Hi Eric, great lesson!! It really help a lot. I just wondering if we can have a qiuck way to find the decending 2 directly?

aze0117aze0117 replied on April 19th, 2012

I think I can answer the question by myself. When I practising, I just found I can use a simple way to find the descending 2 freg. I called it ' +4 princle' , for example, the descending 2 for A, firstly can find the A freg in 1 string, its 5th freg, so +4 the freg for descending2 for A is nine. The same for B, firstly B is 7 freg in 1st string, +4 its 11, which is the freg for decending 2 for B. Let me know if it is right way Eric and hope can help you guys. Rock on!!

blinkyblinky replied on March 9th, 2011

Hey you put a smile on my face. Lessons are easy enough for me and I feel like I accomplished something. Well done.

Eric.MadisEric.Madis replied on May 16th, 2011

Thanks, Blinky!

GlenBGlenB replied on December 19th, 2009

These lessons are terrific. I'm having a ball with them. Thanks so much to Eric.

Eric.MadisEric.Madis replied on December 20th, 2009

Thanks for the kind comments. It is you who we need to thank for your interest, love of music and support! Good luck with this. - Eric

aleshaalesha replied on July 9th, 2009

Hey, it' something wrong with scene 2 - there is no video!

jboothjbooth replied on July 9th, 2009

I just double checked scene 2 on all quality settings and there were no issues. You may want to close your browser out, come back and try again and let me know if it helps. If not try switching from server 1 to server 2, or the opposite if you are already on server 1.

mkorsmomkorsmo replied on May 4th, 2009

I'm sorry, did we startle you? You seemed surprised to see us. Anyhow... I'm really digging these lessons.

Eric.MadisEric.Madis replied on May 5th, 2009

I don't remember now.....perhaps you did! It's always weird watching oneself or hearing oneself in a recording. I try my best to avoid watching myself in that context and rarely look in a mirror!

CarolLBCarolLB replied on May 4th, 2009

Great, can't wait to put it to use in the next lesson.

Eric.MadisEric.Madis replied on May 5th, 2009

Thanks, I hope you find these useful!

Electric Blues with Eric

Found in our Beginner Lesson Sets

The blues is a distinctly American style of music. Many popular genres such as jazz, rock, and country music draw upon basic blues concepts. Consequently, it is advantageous for any guitarist to study the blues.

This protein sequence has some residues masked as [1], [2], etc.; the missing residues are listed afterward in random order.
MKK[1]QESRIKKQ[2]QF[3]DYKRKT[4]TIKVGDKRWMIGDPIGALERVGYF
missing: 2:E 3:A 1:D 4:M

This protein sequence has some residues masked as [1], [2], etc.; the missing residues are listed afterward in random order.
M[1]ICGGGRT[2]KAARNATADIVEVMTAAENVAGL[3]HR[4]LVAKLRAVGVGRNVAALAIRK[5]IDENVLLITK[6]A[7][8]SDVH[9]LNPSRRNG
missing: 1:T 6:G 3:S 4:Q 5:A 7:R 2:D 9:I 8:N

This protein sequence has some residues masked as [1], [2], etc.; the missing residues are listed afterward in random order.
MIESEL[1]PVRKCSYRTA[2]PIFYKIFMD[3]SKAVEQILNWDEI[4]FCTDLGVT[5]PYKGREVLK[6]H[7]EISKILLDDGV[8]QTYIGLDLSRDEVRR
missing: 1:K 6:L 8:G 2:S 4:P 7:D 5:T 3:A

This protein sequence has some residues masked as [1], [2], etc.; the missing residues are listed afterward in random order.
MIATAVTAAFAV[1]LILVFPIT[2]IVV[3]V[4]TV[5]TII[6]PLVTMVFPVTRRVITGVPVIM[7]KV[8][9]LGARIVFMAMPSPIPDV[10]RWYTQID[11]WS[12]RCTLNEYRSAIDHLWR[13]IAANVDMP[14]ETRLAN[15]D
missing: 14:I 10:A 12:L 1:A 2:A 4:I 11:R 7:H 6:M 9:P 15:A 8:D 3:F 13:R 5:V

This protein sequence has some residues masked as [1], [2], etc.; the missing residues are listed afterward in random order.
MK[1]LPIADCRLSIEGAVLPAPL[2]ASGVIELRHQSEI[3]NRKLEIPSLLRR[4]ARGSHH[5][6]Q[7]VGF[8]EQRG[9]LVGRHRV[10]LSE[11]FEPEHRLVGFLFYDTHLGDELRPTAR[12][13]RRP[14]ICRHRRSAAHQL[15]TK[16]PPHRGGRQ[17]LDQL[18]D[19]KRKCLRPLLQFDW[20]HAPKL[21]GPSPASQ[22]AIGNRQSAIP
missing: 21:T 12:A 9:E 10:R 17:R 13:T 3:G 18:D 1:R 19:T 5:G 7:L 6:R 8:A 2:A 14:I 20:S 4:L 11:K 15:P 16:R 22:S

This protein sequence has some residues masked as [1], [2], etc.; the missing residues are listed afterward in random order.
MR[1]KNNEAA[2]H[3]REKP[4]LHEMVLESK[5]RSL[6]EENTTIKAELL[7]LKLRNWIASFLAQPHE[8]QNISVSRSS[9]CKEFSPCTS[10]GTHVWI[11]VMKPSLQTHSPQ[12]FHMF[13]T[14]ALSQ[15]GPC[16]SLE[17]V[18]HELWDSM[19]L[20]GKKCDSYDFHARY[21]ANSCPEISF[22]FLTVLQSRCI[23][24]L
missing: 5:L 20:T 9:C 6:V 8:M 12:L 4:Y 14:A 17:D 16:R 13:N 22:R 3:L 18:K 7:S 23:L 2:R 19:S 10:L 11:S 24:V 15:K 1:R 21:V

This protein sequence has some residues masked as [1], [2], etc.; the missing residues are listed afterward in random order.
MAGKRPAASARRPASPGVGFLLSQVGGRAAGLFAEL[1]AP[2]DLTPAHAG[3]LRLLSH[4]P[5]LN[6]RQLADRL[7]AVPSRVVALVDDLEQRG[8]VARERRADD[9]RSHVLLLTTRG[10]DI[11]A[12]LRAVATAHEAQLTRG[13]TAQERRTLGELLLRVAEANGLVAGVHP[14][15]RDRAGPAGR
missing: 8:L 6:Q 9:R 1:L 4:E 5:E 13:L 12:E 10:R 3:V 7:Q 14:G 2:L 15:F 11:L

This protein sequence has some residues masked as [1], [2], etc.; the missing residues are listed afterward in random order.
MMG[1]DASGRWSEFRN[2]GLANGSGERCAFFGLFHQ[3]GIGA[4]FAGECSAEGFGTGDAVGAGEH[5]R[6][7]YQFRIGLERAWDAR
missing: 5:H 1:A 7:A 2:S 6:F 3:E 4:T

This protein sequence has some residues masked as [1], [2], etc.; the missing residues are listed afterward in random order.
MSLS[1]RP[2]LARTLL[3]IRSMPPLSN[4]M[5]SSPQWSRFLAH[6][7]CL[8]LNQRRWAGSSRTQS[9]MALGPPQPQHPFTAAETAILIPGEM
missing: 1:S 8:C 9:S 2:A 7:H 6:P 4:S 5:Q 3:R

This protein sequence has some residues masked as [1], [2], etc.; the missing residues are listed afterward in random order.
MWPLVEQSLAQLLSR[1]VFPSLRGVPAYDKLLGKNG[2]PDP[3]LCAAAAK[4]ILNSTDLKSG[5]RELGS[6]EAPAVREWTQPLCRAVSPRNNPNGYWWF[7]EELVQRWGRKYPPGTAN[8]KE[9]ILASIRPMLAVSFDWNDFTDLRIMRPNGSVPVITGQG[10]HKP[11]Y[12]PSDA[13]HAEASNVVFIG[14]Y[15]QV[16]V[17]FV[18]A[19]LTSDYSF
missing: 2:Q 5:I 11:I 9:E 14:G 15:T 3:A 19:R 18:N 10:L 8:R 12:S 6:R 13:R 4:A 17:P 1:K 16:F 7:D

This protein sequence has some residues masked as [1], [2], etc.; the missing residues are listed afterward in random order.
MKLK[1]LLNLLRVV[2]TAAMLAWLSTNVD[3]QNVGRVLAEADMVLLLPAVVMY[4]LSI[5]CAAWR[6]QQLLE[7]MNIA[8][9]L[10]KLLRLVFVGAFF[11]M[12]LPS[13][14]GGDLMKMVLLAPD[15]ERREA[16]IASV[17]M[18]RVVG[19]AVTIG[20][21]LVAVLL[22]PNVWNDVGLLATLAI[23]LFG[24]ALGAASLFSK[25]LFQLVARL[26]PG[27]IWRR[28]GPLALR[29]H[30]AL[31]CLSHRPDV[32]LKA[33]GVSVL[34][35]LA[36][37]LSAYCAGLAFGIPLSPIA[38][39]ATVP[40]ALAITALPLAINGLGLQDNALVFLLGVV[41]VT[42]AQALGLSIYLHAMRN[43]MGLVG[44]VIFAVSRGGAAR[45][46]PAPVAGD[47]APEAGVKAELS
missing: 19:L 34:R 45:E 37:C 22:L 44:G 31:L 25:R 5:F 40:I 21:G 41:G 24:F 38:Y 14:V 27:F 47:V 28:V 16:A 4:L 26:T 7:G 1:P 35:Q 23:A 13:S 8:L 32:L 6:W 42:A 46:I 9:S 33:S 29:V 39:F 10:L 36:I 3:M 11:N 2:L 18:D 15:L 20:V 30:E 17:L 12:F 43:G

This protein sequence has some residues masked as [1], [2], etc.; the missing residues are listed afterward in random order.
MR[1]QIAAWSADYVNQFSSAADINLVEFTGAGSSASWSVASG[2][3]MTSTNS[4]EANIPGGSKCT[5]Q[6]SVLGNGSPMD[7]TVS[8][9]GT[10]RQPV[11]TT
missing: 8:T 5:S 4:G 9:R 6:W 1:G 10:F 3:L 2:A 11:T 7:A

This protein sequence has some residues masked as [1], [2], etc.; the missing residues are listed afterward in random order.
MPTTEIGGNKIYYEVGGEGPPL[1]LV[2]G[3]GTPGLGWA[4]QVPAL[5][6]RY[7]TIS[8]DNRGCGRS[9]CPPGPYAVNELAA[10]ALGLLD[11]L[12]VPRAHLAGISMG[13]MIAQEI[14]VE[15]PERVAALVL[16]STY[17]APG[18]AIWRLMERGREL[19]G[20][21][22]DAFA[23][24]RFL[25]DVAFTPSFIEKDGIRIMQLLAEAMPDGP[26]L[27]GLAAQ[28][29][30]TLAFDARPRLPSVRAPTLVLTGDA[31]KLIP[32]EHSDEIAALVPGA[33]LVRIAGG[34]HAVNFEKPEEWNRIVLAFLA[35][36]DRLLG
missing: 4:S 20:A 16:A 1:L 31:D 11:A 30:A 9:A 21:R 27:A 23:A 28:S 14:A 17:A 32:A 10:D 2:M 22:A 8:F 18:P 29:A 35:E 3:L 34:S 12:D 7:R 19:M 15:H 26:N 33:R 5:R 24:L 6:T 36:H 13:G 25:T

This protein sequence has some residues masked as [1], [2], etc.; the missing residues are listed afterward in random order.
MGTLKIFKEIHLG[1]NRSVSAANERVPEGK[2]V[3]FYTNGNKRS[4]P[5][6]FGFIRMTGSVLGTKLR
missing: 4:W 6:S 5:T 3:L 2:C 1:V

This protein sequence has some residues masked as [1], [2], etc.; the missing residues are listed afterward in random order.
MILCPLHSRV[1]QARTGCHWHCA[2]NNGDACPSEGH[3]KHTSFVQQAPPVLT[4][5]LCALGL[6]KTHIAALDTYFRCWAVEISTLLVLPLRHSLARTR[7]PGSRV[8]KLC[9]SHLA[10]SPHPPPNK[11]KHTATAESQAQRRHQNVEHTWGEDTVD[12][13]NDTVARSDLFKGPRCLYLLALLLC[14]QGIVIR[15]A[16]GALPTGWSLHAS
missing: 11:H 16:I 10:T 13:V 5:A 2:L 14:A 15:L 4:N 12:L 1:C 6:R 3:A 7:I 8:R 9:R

Lesson 1

Basic Blues Shuffle

In this lesson, Eric introduces himself and his Phase 2 lesson series. He also teaches a basic blues shuffle in the style of Jimmy Reed.

Length: 17:35 Difficulty: 1.0 Members Only
Lesson 2

Licks by Lightnin' Hopkins

Eric teaches a few popular Lightnin' Hopkins licks. These licks can be played over the blues shuffle from the previous lesson.

Length: 11:46 Difficulty: 2.0 Members Only
Lesson 3

More Lightnin' Licks

Eric covers a few more essential licks in the style of Lightnin' Hopkins.

Length: 7:42 Difficulty: 2.0 Members Only
Lesson 4

John Lee Hooker Licks

Eric teaches a few licks inspired by the great John Lee Hooker.

Length: 7:43 Difficulty: 1.5 Members Only
Lesson 5

Country Blues Lick

Eric Madis explains a country blues lick he calls the "Country Blues Double Wham."

Length: 6:35 Difficulty: 2.0 Members Only
Lesson 6

Memphis Blues Lead

In this lesson Eric talks about playing basic lead in the Memphis Blues style.

Length: 10:37 Difficulty: 1.5 FREE
Lesson 7

Using the Memphis Blues

Eric demonstrates how the Memphis blues licks taught in the previous lesson can be used over various chords.

Length: 5:52 Difficulty: 2.0 Members Only
Lesson 8

12 Bar Memphis Blues

Eric demonstrates how to construct a full 12 bar blues solo by using the Memphis blues licks he taught in previous lessons.

Length: 7:25 Difficulty: 2.0 Members Only
Lesson 9

Applying the Memphis Blues

In this lesson, Eric applies the Memphis Blues Lead to a practical blues context.

Length: 4:06 Difficulty: 1.5 Members Only
Lesson 10

Learning A Licks

In this lesson, Eric Madis teaches two licks that can be used over an A chord.

Length: 12:16 Difficulty: 1.5 Members Only
Lesson 11

IC Blues

In this lesson, Eric Madis teaches a type of blues shuffle that he calls the "IC Blues."

Length: 12:45 Difficulty: 1.5 Members Only
Lesson 12

Simple Blues Lead

In this lesson, Eric talks about playing blues lead using licks you already know.

Length: 8:58 Difficulty: 1.5 Members Only
Lesson 13

Play Like T-Bone Walker

Eric Madis begins to explain T-Bone Walker's style of playing the blues.

Length: 7:48 Difficulty: 2.0 Members Only
Lesson 14

T-Bone Walker Lick

Eric Madis teaches a classic T-Bone Walker lick and talks about several different variations you can play.

Length: 10:56 Difficulty: 1.5 Members Only
Lesson 15

Exploring T-Bone Walker Licks

Eric Madis introduces several new T-Bone Walker licks and explains the ways they can be used.

Length: 10:21 Difficulty: 1.5 Members Only
Lesson 16

T-Bone Walker Licks Continued

Eric continues his exploration of T-Bone Walker licks and techniques.

Length: 9:22 Difficulty: 2.0 Members Only
Lesson 17

T-Bone Walker Licks Wrap-Up

Eric wraps up his overview of T-Bone Walker licks and techniques in this lesson. You will be applying what you've learned in the next lesson, so be sure to practice.